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Religious Leaders and Government Officials from Vietnam and Laos Meet Leaders of Religions for Peace Japan

May 2017

A joint delegation of seven religious leaders and government officials from Vietnam and Laos visited Japan May 17-18 to deepen their understanding of interreligious cooperation and peace activities through interaction with members of the Diet (Japan's parliament) and the leaders of Religions for Peace Japan. The delegation was accompanied by, Rev. Kyoichi Sugino, deputy secretary general of Religions for Peace International, and Ms. Elida Jbeili, a Religions for Peace International staff member.

Vietnam and Laos are socialist countries where religious organizations and their activities are under the control of the government. Religions for Peace International has worked with religious leaders and government officials in each country to encourage the building of a platform to promote interreligious cooperation in their respective countries. During such interactions, the idea emerged that religious leaders and government officials should learn more about interreligious cooperation directly from Japan, which Religions for Peace Japan supported.

On May 15, the seven delegates conferred with members of the Diet who belong to Religions for Peace Japan's social meeting group. The meeting took place at the Members' Office Building of the House of Councillors in Tokyo. The delegation next met with some 30 members of Religions for Peace Japan at a Tokyo hotel. Rev. Nichiko Niwano, president of Religions for Peace Japan and president of Rissho Kosei-kai, offered greetings at the beginning of the meeting.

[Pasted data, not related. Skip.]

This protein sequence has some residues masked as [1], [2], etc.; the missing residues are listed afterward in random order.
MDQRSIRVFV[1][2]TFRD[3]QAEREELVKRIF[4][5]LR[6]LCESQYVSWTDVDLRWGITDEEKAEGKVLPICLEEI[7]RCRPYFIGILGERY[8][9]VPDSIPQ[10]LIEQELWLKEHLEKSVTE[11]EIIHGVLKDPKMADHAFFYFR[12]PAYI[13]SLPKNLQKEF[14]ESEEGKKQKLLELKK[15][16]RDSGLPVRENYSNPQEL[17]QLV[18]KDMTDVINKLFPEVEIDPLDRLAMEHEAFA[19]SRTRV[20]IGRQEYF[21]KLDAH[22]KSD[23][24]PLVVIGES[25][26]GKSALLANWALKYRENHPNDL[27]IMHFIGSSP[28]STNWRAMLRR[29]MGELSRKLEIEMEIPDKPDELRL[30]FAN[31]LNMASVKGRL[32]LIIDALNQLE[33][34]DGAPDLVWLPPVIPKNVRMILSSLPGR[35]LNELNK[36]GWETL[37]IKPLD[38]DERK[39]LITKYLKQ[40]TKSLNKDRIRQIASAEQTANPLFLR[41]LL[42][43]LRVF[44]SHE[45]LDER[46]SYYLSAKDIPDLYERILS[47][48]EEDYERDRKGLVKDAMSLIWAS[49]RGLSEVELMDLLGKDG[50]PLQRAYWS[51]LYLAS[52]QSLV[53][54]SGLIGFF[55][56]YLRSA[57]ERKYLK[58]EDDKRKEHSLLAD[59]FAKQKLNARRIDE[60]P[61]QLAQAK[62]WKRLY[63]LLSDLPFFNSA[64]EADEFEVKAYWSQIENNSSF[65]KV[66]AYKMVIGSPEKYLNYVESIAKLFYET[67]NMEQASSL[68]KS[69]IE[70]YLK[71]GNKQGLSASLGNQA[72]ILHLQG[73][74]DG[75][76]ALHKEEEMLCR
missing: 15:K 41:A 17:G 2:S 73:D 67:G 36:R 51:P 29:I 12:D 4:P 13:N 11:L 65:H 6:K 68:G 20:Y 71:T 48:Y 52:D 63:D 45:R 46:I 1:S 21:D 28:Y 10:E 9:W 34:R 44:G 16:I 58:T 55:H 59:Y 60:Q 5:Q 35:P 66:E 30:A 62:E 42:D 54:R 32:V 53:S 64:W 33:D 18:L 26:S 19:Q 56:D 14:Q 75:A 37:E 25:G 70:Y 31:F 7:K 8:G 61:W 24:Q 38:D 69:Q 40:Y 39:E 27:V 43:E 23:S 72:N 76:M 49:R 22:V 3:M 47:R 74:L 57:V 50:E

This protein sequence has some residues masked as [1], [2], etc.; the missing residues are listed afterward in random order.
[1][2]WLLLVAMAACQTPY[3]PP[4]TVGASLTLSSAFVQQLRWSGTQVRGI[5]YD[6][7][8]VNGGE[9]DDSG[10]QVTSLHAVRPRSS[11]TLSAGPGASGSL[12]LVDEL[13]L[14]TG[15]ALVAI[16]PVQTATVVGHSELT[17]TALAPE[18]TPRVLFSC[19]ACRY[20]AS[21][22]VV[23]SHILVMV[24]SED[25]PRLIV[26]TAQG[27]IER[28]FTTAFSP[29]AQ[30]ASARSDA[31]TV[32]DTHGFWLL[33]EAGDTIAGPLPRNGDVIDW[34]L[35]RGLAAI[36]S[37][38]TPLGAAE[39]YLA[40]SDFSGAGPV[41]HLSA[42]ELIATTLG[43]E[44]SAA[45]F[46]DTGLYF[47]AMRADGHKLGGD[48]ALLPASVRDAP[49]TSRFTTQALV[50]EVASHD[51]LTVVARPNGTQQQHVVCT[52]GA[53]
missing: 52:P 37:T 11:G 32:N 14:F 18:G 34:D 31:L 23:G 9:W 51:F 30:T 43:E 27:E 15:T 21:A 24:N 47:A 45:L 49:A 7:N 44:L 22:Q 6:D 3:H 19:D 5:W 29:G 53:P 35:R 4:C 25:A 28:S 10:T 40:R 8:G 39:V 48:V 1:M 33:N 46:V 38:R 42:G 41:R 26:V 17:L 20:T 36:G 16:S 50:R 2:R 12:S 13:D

During the meeting, Ven. Atipathai, a member of the Lao Buddhist Coalition Central Committee, stated that the committee works in collaboration with the government for prevention of HIV infection, undertakes youth educational activities to prevent the abuse of drugs, and carries out literacy education in the country's rural areas. He also said the committee promotes Buddha Dharma-based social activities that contribute to the government and to the nation. Mr. Duong Ngoc Tam, deputy head of Vietnam's Government Committee for Religious Affairs, explained that there are 15 religions in his country and that 95 percent of the nation has a religious faith. As Vietnam is a multiethnic country, the government and religious organizations work with each other on harmonization. He also noted that solidarity among religions contributes to the country's culture and helps defend the country itself.

[News Archive]


The Rissho Kosei-kai of Bangladesh Dharma Center offered family education programs March 17-18.
The Rissho Kosei-kai of Bangladesh Dharma Center offered family education programs March 17-18.

 


 

 
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